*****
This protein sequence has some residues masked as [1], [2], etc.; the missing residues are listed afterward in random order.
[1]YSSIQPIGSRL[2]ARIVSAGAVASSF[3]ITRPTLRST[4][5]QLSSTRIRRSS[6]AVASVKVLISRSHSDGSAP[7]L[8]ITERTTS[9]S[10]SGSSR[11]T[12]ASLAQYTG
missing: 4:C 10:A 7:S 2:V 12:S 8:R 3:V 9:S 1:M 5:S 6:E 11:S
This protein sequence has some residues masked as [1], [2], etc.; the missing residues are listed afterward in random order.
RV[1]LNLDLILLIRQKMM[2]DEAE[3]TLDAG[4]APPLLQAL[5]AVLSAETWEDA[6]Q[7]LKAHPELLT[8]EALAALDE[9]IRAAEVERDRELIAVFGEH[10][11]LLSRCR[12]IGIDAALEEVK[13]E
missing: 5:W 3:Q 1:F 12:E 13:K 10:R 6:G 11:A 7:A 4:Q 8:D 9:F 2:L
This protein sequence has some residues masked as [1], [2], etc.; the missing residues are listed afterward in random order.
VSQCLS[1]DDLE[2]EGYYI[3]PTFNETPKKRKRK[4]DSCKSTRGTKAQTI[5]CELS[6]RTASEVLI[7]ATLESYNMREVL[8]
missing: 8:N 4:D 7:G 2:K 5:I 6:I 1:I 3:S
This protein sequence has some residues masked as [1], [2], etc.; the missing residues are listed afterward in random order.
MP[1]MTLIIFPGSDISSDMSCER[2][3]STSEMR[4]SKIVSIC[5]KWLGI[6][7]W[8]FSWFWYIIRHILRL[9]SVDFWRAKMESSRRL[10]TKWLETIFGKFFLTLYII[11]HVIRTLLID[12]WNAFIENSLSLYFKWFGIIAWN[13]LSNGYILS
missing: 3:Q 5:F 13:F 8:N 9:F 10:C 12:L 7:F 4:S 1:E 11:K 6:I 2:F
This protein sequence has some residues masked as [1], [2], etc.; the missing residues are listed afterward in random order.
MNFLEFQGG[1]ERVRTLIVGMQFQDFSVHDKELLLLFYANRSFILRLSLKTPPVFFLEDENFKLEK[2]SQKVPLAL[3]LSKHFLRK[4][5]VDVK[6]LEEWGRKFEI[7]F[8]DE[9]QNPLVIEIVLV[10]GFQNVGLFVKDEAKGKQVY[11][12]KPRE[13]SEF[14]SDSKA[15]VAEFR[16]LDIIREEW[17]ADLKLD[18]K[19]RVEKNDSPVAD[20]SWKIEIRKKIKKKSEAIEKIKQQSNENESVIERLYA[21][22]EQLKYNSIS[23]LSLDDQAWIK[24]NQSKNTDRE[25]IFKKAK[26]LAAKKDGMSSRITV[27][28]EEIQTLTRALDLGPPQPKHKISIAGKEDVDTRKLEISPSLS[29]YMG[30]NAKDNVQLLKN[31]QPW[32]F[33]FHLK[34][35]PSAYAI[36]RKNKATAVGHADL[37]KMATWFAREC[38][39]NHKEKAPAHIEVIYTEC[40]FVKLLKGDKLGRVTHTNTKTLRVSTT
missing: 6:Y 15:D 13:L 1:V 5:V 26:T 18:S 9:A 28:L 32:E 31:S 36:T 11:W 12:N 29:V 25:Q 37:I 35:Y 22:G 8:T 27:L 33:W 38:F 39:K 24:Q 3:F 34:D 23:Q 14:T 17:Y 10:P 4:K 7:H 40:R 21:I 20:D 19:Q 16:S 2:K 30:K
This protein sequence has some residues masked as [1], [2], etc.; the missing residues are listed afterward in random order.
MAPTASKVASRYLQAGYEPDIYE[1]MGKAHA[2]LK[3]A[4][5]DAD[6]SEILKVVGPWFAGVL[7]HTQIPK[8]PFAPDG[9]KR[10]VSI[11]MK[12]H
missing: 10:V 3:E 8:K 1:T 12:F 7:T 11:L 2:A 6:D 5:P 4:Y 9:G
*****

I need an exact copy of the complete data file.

This protein sequence has some residues masked as [1], [2], etc.; the missing residues are listed afterward in random order.
[1]YSSIQPIGSRL[2]ARIVSAGAVASSF[3]ITRPTLRST[4][5]QLSSTRIRRSS[6]AVASVKVLISRSHSDGSAP[7]L[8]ITERTTS[9]S[10]SGSSR[11]T[12]ASLAQYTG
missing: 4:C 10:A 7:S 2:V 12:S 8:R 3:V 9:S 1:M 5:S 6:E 11:S
This protein sequence has some residues masked as [1], [2], etc.; the missing residues are listed afterward in random order.
RV[1]LNLDLILLIRQKMM[2]DEAE[3]TLDAG[4]APPLLQAL[5]AVLSAETWEDA[6]Q[7]LKAHPELLT[8]EALAALDE[9]IRAAEVERDRELIAVFGEH[10][11]LLSRCR[12]IGIDAALEEVK[13]E
missing: 5:W 3:Q 1:F 12:E 13:K 10:R 6:G 11:A 7:A 4:Q 8:D 9:F 2:L
This protein sequence has some residues masked as [1], [2], etc.; the missing residues are listed afterward in random order.
VSQCLS[1]DDLE[2]EGYYI[3]PTFNETPKKRKRK[4]DSCKSTRGTKAQTI[5]CELS[6]RTASEVLI[7]ATLESYNMREVL[8]
missing: 8:N 4:D 7:G 2:K 5:I 6:I 1:I 3:S
This protein sequence has some residues masked as [1], [2], etc.; the missing residues are listed afterward in random order.
MP[1]MTLIIFPGSDISSDMSCER[2][3]STSEMR[4]SKIVSIC[5]KWLGI[6][7]W[8]FSWFWYIIRHILRL[9]SVDFWRAKMESSRRL[10]TKWLETIFGKFFLTLYII[11]HVIRTLLID[12]WNAFIENSLSLYFKWFGIIAWN[13]LSNGYILS
missing: 3:Q 5:F 13:F 8:N 9:F 10:C 12:L 7:F 4:S 1:E 11:K 6:I 2:F
This protein sequence has some residues masked as [1], [2], etc.; the missing residues are listed afterward in random order.
MNFLEFQGG[1]ERVRTLIVGMQFQDFSVHDKELLLLFYANRSFILRLSLKTPPVFFLEDENFKLEK[2]SQKVPLAL[3]LSKHFLRK[4][5]VDVK[6]LEEWGRKFEI[7]F[8]DE[9]QNPLVIEIVLV[10]GFQNVGLFVKDEAKGKQVY[11][12]KPRE[13]SEF[14]SDSKA[15]VAEFR[16]LDIIREEW[17]ADLKLD[18]K[19]RVEKNDSPVAD[20]SWKIEIRKKIKKKSEAIEKIKQQSNENESVIERLYA[21][22]EQLKYNSIS[23]LSLDDQAWIK[24]NQSKNTDRE[25]IFKKAK[26]LAAKKDGMSSRITV[27][28]EEIQTLTRALDLGPPQPKHKISIAGKEDVDTRKLEISPSLS[29]YMG[30]NAKDNVQLLKN[31]QPW[32]F[33]FHLK[34][35]PSAYAI[36]RKNKATAVGHADL[37]KMATWFAREC[38][39]NHKEKAPAHIEVIYTEC[40]FVKLLKGDKLGRVTHTNTKTLRVSTT
missing: 6:Y 15:D 13:L 1:V 5:V 26:T 18:S 9:A 28:L 32:E 31:S 36:T 11:W 12:N 29:V 25:Q 37:I 35:Y 22:G 8:T 27:L 33:W 38:F 39:K 24:Q 3:F 34:D 23:Q 14:T 17:Y 10:P 4:K 7:H 40:R 21:I 20:D 19:Q 16:S 2:K 30:K
This protein sequence has some residues masked as [1], [2], etc.; the missing residues are listed afterward in random order.
MAPTASKVASRYLQAGYEPDIYE[1]MGKAHA[2]LK[3]A[4][5]DAD[6]SEILKVVGPWFAGVL[7]HTQIPK[8]PFAPDG[9]KR[10]VSI[11]MK[12]H
missing: 10:V 3:E 8:K 1:T 12:F 7:T 11:L 2:A 6:D 5:P 4:Y 9:G